‘You’re lazy, Belgarath.’
‘Has it taken you this long to realize that?’
‘Let me put it to you another way,’ he said. ‘I need you.’
‘Because I can’t read Old Angarak, you ninny!’
‘How do you know that the Oracles are written in Old Angarak?’
‘I don’t, but it’s the language that’d come most naturally to Torak, especially since he was probably in a sort of delirium when the voice came to him. If the Oracles are written in Old Angarak, I wouldn’t be able to recognize them if they were out in plain sight.’
‘I could teach you how to read the language, Beldin.’
‘And by then, Urvon will have gotten to Ashaba first. If we’re going, we’d better go now.’
I sighed. It looked as if I was going to have to postpone my vacation.
‘Did I just hear the sound of a change of heart?’ he asked.
‘Don’t push it, Beldin. I am going to sleep for a couple of days first, though.’
‘You old people do that a lot, don’t you?’
‘Just go away for a while, brother. You’re keeping me up past my bedtime.’
Actually, I only slept for about twelve hours. The possibility that there might be a copy of the Oracles hidden somewhere at Ashaba intrigued me enough so that I got up, fixed myself some breakfast, and then went on over to Beldin’s tower. ‘Let’s get started,’ I told him.
He was wise enough not to make any clever remarks. We went to the window of his tower, pulled on our feathers, and left. We flew in a generally northeasterly direction and soon crossed the Eastern Escarpment to Mishrak ac Thull. Thulldom had been devastated by the war, but that hadn’t been our idea. Kal Torak’s Malloreans had enlisted the Thulls by the simple expedient of destroying all their towns and villages and burning their crops. This left the Thulls with no alternatives. They had to join the army or starve. The women, children, and aged were left to fend for themselves in a land with no houses and nothing to eat. My opinion of Torak hadn’t been very high in the first place, and it went down precipitously when I saw the plight of the Thulls.
When we reached the coast, Beldin veered north. Hawks and falcons have a great deal of stamina, but not so much so that we were willing to try crossing the expanse of the Sea of the East in one jump. Gar og Nadrak wasn’t quite as devastated as Thulldom, but conditions there were also fairly miserable.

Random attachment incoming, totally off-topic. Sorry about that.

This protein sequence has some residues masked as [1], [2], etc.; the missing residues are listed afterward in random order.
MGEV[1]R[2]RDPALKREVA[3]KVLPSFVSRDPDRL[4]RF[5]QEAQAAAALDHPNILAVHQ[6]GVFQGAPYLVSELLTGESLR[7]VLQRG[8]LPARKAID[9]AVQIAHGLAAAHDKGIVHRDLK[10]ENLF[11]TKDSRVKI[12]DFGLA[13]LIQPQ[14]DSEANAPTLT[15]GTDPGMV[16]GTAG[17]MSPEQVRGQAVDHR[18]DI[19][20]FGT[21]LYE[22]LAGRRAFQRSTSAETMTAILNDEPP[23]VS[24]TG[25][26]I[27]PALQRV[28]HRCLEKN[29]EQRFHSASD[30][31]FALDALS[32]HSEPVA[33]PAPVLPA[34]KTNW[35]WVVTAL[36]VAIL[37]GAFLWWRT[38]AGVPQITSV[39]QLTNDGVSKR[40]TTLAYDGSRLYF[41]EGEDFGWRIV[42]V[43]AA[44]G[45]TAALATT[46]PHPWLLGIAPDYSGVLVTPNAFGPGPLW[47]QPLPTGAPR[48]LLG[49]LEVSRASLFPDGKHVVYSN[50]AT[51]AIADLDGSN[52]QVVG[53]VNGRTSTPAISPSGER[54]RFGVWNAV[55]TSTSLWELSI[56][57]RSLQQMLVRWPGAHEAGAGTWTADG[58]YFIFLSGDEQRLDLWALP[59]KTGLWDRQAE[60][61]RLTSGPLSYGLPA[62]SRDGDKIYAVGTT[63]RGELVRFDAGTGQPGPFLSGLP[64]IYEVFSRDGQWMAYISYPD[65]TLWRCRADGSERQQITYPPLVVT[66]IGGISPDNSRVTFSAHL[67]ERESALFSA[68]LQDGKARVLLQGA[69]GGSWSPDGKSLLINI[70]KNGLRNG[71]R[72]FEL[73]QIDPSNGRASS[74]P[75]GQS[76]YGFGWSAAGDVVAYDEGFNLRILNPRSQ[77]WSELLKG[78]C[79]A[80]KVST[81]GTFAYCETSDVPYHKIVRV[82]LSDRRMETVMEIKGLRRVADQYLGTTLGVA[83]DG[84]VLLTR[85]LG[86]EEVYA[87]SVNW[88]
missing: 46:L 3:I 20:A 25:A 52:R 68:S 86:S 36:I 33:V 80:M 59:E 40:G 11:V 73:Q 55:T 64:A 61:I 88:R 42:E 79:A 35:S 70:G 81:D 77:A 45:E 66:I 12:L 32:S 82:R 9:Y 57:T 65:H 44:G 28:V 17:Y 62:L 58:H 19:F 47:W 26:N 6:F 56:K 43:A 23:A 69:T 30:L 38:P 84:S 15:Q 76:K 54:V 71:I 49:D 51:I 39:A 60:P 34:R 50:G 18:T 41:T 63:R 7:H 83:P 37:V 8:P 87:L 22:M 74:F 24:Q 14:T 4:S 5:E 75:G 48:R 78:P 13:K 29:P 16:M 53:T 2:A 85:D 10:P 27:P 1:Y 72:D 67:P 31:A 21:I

We winged our way north along the coast of Morindland and crossed over to Mallorea, following the string of islands that formed the land-bridge. Then Beldin led the way across the Barrens to the Karandese Mountains and then on south to Ashaba.
Ashaba’s not a town in the ordinary sense of the word. It’s really nothing more than a very large castle with a number of Karandese villages in the surrounding forest. The villages were there to support the Grolims who’d lived in the palace. Torak himself probably didn’t have to eat, but Grolims get hungry once in a while, I guess, and the ground around the castle, like the ground at Cthol Mishrak, was dead and unproductive. Even the soil rejected Torak.
The house at Ashaba was black basalt, naturally. It was Torak’s favorite color - or lack of it. It stood on the east side of a sterile plateau that seemed incapable of sustaining any kind of vegetation except for leprous grey lichens and dead white toadstools, and it was backed up against a lowering cliff.
The place was immense, and it was surmounted with ugly, graceless towers and spires that stabbed up toward the scudding clouds roiling overhead. It was walled in, naturally. It was an Angarak building, and Angaraks put walls around everything - even pig-pens. Our simplest course would have been to come to roost inside the wall, but Beldin veered off and settled to earth just outside the main gate. I swooped in and dropped to the ground beside him even as he was shimmering back into his own form.
I also changed back. ‘What’s the problem?’ I asked him.
‘Let’s probe around a bit before we go blundering in. Torak may have left a few surprises behind.’
‘I guess that makes sense.’
Beldin concentrated, his ugly face twisting with the effort. ‘There’s nobody home,’ he said after a moment.
‘Any sign of Hounds?’
‘Look for yourself. I’m going to poke around and see if there are any traps lurking inside.’
I sensed nothing at all. There weren’t even any rats inside. So far as I could tell, there weren’t even any bugs.
‘Anything?’ Beldin asked.
‘Nothing at all. Did you find anything?’
‘No. The place is safe.’ He squinted at the gate, and I felt his Will building. Then he released it, and the huge iron gate burst inward with a thunderous detonation.